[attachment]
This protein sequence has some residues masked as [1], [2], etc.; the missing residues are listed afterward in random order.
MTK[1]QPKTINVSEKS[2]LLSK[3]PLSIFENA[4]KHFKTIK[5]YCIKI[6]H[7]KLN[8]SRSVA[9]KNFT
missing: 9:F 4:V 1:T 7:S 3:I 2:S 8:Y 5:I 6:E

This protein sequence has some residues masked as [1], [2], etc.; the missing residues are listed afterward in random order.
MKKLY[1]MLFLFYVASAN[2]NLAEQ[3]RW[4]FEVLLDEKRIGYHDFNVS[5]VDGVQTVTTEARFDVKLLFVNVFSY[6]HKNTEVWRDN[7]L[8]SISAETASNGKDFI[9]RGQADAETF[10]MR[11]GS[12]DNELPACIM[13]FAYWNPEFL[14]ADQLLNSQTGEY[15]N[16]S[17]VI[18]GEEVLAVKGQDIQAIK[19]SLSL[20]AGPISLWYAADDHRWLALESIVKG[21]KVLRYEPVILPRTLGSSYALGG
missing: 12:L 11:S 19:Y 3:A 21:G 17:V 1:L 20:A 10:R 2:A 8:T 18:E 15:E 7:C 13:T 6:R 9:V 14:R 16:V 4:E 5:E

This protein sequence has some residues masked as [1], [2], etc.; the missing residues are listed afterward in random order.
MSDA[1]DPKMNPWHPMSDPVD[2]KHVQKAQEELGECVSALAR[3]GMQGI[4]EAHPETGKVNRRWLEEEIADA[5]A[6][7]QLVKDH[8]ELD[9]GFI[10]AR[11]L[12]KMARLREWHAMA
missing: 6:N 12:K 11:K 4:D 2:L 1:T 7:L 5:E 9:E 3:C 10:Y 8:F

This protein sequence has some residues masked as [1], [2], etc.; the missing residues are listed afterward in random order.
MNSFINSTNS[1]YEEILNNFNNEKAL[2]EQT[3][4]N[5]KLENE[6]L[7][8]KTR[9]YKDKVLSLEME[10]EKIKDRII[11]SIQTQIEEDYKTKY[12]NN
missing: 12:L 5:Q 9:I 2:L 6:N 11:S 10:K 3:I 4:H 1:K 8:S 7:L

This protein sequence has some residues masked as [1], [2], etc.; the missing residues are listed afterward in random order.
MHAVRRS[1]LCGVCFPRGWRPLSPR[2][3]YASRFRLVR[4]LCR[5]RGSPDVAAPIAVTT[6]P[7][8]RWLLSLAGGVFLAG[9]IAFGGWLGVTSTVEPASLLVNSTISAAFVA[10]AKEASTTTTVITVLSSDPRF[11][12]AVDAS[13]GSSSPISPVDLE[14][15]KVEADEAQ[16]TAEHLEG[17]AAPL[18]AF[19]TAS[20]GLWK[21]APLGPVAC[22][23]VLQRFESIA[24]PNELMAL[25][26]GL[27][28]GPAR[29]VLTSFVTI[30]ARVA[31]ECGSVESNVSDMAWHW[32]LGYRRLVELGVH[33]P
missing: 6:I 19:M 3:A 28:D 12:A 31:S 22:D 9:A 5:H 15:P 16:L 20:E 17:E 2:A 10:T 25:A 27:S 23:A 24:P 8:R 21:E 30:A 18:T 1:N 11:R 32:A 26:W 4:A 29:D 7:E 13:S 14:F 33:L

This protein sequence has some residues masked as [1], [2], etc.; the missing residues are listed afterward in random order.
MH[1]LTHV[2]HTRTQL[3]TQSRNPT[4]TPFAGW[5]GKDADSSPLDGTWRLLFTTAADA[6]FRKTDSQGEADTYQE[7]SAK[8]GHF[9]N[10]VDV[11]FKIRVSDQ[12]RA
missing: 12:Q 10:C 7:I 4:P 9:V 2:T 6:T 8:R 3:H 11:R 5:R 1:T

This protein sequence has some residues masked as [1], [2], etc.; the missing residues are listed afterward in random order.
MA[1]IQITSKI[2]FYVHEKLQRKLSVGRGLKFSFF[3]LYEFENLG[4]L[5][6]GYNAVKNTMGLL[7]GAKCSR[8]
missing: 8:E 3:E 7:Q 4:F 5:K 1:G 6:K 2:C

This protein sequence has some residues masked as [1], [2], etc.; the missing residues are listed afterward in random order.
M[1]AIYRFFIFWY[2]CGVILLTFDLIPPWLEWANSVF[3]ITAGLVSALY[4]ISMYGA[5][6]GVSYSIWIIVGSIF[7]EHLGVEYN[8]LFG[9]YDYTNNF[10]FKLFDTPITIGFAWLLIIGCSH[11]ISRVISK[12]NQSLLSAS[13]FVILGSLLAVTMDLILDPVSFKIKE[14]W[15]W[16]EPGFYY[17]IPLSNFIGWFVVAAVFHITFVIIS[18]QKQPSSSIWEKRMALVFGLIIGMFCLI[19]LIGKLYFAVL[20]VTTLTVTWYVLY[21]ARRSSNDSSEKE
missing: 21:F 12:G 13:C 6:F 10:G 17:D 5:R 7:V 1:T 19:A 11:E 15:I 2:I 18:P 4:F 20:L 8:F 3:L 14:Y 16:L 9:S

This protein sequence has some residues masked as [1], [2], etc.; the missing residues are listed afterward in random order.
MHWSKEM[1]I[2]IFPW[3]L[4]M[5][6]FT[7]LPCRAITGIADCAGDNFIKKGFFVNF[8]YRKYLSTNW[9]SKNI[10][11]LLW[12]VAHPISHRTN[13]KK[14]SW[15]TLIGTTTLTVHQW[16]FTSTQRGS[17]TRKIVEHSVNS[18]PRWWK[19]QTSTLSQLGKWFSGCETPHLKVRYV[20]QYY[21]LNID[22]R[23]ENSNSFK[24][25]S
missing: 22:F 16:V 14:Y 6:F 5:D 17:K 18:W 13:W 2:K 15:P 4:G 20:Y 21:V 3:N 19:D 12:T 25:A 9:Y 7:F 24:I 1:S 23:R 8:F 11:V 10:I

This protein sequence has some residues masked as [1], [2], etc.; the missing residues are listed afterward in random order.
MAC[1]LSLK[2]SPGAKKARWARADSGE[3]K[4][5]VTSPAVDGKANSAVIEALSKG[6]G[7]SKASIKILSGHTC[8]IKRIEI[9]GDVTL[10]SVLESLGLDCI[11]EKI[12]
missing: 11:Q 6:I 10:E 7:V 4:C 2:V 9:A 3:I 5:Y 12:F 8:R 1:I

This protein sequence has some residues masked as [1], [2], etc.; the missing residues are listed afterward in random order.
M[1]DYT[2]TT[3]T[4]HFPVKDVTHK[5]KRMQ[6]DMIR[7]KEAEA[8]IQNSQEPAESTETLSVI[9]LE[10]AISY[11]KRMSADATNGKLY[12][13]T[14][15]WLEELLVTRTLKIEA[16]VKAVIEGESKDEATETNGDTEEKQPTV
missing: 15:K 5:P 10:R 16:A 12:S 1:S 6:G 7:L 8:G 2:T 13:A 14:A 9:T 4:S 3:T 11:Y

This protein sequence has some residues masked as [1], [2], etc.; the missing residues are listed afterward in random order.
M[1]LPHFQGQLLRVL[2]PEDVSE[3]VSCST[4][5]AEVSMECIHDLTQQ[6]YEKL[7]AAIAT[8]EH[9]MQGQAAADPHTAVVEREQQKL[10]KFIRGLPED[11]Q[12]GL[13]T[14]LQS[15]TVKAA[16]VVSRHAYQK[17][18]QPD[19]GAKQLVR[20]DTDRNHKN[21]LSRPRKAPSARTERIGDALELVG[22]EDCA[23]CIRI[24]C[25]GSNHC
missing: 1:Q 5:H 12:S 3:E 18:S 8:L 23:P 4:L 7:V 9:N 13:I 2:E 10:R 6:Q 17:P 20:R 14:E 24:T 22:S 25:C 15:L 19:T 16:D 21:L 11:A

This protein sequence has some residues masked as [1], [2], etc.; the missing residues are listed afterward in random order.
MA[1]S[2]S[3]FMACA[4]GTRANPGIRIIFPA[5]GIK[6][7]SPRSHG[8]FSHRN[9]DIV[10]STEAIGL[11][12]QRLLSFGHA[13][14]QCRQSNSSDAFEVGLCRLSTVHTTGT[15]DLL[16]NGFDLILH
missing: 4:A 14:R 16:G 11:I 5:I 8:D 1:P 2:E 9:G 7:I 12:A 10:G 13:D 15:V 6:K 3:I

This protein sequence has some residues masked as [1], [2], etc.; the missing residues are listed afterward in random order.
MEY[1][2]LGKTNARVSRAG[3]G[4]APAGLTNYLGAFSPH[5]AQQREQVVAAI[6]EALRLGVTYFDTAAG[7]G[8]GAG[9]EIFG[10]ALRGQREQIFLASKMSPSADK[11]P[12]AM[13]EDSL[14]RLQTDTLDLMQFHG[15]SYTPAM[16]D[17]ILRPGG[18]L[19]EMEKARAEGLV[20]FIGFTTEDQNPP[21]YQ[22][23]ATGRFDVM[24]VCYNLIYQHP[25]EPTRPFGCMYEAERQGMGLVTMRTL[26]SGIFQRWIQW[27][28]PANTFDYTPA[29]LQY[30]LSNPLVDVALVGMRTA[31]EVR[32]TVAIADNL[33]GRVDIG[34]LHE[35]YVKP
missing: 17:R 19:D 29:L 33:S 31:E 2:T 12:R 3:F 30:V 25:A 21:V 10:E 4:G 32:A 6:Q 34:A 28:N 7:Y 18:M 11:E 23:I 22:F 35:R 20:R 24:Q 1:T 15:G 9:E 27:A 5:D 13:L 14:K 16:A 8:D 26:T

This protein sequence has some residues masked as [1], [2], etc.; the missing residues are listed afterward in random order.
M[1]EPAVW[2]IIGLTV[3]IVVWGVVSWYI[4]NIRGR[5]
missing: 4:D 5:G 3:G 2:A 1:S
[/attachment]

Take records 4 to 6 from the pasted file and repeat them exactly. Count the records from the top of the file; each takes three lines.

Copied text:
This protein sequence has some residues masked as [1], [2], etc.; the missing residues are listed afterward in random order.
MNSFINSTNS[1]YEEILNNFNNEKAL[2]EQT[3][4]N[5]KLENE[6]L[7][8]KTR[9]YKDKVLSLEME[10]EKIKDRII[11]SIQTQIEEDYKTKY[12]NN
missing: 12:L 5:Q 9:I 2:L 6:N 11:S 10:K 3:I 4:H 1:K 8:S 7:L

This protein sequence has some residues masked as [1], [2], etc.; the missing residues are listed afterward in random order.
MHAVRRS[1]LCGVCFPRGWRPLSPR[2][3]YASRFRLVR[4]LCR[5]RGSPDVAAPIAVTT[6]P[7][8]RWLLSLAGGVFLAG[9]IAFGGWLGVTSTVEPASLLVNSTISAAFVA[10]AKEASTTTTVITVLSSDPRF[11][12]AVDAS[13]GSSSPISPVDLE[14][15]KVEADEAQ[16]TAEHLEG[17]AAPL[18]AF[19]TAS[20]GLWK[21]APLGPVAC[22][23]VLQRFESIA[24]PNELMAL[25][26]GL[27][28]GPAR[29]VLTSFVTI[30]ARVA[31]ECGSVESNVSDMAWHW[32]LGYRRLVELGVH[33]P
missing: 6:I 19:M 3:A 28:D 12:A 31:S 22:D 9:A 5:H 15:P 16:L 20:E 17:E 2:A 10:T 25:A 27:S 23:A 24:P 8:R 21:E 30:A 18:T 1:N 11:R 32:A 26:W 4:A 29:D 7:E 13:S 14:F 33:L

This protein sequence has some residues masked as [1], [2], etc.; the missing residues are listed afterward in random order.
MH[1]LTHV[2]HTRTQL[3]TQSRNPT[4]TPFAGW[5]GKDADSSPLDGTWRLLFTTAADA[6]FRKTDSQGEADTYQE[7]SAK[8]GHF[9]N[10]VDV[11]FKIRVSDQ[12]RA
missing: 12:Q 10:C 7:I 4:P 9:V 2:T 6:T 8:R 3:H 11:R 5:R 1:T